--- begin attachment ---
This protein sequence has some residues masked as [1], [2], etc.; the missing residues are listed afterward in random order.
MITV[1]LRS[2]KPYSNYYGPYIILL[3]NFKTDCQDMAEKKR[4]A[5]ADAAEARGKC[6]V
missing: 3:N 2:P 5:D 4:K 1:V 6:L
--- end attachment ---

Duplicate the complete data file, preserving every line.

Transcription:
This protein sequence has some residues masked as [1], [2], etc.; the missing residues are listed afterward in random order.
MITV[1]LRS[2]KPYSNYYGPYIILL[3]NFKTDCQDMAEKKR[4]A[5]ADAAEARGKC[6]V
missing: 3:N 2:P 5:D 4:K 1:V 6:L